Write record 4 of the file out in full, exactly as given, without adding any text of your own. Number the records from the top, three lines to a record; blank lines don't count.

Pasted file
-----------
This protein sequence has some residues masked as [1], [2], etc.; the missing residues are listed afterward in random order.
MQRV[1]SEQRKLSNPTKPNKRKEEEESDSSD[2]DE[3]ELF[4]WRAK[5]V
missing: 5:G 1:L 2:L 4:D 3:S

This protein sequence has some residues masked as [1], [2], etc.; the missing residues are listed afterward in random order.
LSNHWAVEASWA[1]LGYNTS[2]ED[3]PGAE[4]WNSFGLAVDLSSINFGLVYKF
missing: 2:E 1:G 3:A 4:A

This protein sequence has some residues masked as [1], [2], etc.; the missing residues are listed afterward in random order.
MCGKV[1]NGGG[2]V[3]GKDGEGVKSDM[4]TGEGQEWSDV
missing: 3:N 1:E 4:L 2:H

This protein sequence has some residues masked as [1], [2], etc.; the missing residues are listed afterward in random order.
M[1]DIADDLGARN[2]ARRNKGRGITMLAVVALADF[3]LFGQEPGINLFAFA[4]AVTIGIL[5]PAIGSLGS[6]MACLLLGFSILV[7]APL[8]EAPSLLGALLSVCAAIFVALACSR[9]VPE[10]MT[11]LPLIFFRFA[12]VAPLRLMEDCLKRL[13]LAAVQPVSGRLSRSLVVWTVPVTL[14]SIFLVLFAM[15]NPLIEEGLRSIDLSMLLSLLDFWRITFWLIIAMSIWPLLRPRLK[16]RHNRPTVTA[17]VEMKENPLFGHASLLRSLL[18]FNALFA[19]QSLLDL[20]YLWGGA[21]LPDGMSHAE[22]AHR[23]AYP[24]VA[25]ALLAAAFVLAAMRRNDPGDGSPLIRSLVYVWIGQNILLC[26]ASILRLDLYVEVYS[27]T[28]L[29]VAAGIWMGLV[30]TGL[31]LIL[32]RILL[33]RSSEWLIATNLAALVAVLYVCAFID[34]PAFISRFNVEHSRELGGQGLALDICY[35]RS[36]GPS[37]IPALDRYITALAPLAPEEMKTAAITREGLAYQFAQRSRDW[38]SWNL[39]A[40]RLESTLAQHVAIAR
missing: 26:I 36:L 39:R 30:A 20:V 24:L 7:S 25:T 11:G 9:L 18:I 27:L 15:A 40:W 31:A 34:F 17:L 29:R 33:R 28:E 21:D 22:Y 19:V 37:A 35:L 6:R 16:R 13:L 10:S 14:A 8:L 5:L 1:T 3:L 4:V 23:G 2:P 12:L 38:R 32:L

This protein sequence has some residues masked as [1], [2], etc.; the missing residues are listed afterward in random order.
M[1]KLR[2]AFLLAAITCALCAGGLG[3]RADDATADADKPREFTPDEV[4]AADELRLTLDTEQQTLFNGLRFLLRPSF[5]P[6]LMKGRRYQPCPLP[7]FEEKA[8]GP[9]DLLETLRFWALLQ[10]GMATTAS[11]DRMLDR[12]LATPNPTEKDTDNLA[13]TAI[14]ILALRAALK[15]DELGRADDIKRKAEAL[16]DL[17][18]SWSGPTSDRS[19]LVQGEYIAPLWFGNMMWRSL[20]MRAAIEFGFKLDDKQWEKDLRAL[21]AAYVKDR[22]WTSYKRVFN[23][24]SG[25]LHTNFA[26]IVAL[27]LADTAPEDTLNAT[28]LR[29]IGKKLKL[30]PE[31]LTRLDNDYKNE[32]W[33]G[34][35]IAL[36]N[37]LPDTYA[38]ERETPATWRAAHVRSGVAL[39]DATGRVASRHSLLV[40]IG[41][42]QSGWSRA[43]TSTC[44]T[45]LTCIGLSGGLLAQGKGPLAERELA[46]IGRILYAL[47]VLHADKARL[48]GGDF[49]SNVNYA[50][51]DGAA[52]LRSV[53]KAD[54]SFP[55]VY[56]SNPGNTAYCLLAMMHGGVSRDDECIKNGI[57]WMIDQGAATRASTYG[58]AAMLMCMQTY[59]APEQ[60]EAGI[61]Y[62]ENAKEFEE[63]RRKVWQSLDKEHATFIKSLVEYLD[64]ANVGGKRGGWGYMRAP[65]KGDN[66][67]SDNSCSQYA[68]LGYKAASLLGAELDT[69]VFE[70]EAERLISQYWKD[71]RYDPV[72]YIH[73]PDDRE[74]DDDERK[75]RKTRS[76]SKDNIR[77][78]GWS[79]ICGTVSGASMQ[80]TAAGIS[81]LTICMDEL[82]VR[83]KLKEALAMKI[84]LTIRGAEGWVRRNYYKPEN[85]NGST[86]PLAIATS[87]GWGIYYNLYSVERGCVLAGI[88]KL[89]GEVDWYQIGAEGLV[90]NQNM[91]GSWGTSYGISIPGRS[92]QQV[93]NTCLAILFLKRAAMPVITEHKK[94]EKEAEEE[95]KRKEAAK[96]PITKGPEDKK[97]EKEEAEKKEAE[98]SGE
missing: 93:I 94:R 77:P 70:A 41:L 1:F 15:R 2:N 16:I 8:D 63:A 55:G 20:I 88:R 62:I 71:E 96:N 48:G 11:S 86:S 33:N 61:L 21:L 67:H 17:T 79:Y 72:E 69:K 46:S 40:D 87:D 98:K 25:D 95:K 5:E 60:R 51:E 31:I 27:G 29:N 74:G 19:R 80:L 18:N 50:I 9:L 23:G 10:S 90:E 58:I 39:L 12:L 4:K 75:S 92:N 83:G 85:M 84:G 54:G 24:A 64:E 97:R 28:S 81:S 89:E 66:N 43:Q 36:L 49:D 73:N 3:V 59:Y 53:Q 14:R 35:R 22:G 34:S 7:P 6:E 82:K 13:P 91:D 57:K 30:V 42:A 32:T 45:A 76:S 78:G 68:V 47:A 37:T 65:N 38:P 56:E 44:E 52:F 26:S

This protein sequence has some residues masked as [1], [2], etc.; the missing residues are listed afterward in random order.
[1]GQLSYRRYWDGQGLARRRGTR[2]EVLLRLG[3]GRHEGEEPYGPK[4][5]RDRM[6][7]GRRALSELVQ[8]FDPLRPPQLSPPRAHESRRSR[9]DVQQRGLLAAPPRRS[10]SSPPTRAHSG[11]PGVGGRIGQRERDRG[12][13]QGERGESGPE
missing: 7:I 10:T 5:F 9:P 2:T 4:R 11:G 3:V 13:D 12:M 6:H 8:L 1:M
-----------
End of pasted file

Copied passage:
This protein sequence has some residues masked as [1], [2], etc.; the missing residues are listed afterward in random order.
M[1]DIADDLGARN[2]ARRNKGRGITMLAVVALADF[3]LFGQEPGINLFAFA[4]AVTIGIL[5]PAIGSLGS[6]MACLLLGFSILV[7]APL[8]EAPSLLGALLSVCAAIFVALACSR[9]VPE[10]MT[11]LPLIFFRFA[12]VAPLRLMEDCLKRL[13]LAAVQPVSGRLSRSLVVWTVPVTL[14]SIFLVLFAM[15]NPLIEEGLRSIDLSMLLSLLDFWRITFWLIIAMSIWPLLRPRLK[16]RHNRPTVTA[17]VEMKENPLFGHASLLRSLL[18]FNALFA[19]QSLLDL[20]YLWGGA[21]LPDGMSHAE[22]AHR[23]AYP[24]VA[25]ALLAAAFVLAAMRRNDPGDGSPLIRSLVYVWIGQNILLC[26]ASILRLDLYVEVYS[27]T[28]L[29]VAAGIWMGLV[30]TGL[31]LIL[32]RILL[33]RSSEWLIATNLAALVAVLYVCAFID[34]PAFISRFNVEHSRELGGQGLALDICY[35]RS[36]GPS[37]IPALDRYITALAPLAPEEMKTAAITREGLAYQFAQRSRDW[38]SWNL[39]A[40]RLESTLAQHVAIAR
missing: 26:I 36:L 39:R 30:A 20:V 24:L 7:S 25:T 11:G 9:L 18:I 27:L 15:A 40:W 31:A 34:F 17:L 29:R 33:R 28:E 21:D 22:Y 19:V 37:A 35:L 6:R 16:R 13:L 10:S 14:A 8:L 5:L 1:T 3:L 4:V 23:G 2:P 12:L 38:R 32:L